#36years Later and We're Still Waiting for Antibiotic Action

Take Action: Ask President Obama to finish the job!
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In 1977, Jimmy Carter was president. Elvis Presley was still in the building. And the U.S. Food and Drug Administration was rolling up its sleeves to start addressing the decades-old problem of antibiotic overuse on industrial farms.

Thirty-six years later, President Barack Obama is settling into his second term. Elvis impersonators are going gray and retiring. And the FDA still has not adequately addressed the public health threat posed by antibiotic overuse. We cannot wait any longer.

Running for re-election, President Obama told Scientific American in September 2012 that his “administration is taking steps to limit antibiotic use for livestock.

This will help ensure that antibiotics are used only [to] address diseases and health problems, and not for enhancing growth and other production purposes.”

Mr. President: the FDA took steps in 1977. Please finish the job in 2013. 

Learn more about the FDA's history of inaction.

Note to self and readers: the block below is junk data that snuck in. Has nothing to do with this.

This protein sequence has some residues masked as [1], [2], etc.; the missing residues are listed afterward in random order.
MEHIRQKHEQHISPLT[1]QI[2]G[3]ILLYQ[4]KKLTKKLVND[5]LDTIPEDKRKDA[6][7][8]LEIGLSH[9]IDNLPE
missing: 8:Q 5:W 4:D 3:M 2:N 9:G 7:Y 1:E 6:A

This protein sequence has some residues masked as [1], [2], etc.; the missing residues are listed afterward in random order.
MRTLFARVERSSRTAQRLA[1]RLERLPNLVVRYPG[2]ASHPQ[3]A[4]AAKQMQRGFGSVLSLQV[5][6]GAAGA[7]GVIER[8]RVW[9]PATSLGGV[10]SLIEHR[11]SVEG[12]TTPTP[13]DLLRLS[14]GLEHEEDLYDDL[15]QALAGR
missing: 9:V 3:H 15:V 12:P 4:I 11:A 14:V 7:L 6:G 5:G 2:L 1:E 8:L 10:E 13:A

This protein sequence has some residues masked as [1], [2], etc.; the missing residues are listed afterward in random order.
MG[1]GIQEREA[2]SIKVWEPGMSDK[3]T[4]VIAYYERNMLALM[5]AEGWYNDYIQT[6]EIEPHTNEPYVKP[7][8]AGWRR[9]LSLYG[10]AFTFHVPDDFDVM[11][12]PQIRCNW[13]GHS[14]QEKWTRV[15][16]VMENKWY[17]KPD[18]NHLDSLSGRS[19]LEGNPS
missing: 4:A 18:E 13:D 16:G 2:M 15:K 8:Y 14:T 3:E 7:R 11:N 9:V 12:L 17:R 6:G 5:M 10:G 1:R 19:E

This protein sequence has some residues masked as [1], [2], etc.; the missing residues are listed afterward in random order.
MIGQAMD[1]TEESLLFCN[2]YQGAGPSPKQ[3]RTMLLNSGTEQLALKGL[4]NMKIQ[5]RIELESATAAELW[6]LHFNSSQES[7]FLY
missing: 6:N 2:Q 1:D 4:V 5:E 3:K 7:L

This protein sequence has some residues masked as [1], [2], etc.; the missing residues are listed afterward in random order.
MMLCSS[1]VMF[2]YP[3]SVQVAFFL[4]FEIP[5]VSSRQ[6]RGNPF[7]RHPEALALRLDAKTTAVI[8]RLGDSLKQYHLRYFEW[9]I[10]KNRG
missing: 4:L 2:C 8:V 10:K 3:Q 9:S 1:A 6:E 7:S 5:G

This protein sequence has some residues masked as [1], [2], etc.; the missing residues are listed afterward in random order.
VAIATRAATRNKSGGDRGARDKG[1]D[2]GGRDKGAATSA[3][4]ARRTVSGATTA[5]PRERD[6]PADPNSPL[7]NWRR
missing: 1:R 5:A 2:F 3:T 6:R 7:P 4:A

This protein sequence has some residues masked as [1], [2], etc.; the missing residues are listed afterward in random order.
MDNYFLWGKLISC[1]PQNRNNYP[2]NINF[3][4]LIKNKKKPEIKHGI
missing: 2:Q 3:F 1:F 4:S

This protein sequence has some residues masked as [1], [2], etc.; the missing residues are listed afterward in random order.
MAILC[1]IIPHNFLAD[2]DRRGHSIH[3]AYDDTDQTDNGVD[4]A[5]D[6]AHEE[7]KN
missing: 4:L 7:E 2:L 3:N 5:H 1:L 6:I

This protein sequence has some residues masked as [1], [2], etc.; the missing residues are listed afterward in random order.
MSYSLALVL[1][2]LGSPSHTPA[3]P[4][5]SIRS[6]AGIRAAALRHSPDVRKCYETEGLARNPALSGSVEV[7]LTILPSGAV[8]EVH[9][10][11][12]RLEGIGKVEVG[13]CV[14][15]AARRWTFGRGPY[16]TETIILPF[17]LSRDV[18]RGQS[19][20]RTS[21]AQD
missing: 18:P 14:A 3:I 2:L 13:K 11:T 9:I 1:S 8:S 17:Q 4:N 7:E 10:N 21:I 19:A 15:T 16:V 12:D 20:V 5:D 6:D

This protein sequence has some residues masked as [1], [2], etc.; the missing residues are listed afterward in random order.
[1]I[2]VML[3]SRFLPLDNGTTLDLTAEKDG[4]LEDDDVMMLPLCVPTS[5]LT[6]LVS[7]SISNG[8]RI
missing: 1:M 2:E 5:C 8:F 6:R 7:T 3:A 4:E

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Help us make sure the Obama administration takes action before the end of the year to protect the public from superbugs. 

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In the News


 "The threat from antibiotic use on the farm

The Washington Post, August 22 

By Donald Kennedy, former FDA commissioner (1977-1979)

"When I was commissioner of the U.S. Food and Drug Administration (FDA), the agency's national advisory committee recommended in 1977 that we eliminate an agricultural practice that threatened human health. Routinely feeding low doses of antibiotics to healthy livestock, our scientific advisory committee warned, was breeding drug-resistant bacteria that could infect people."  

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 "Breeding Bacteria on Factory Farms

New York Times, July 9

By Mark Bittman

"The story of antibiotic-resistant bacteria in farm animals is not a simple one. But here's the pitch version: Yet another study has reinforced the idea that keeping animals in confinement and feeding them antibiotics prophylactically breeds varieties of bacteria that cause disease in humans, disease that may not readily be treated by antibiotics. Since some of these bacteria can be fatal, that's a scary combination."

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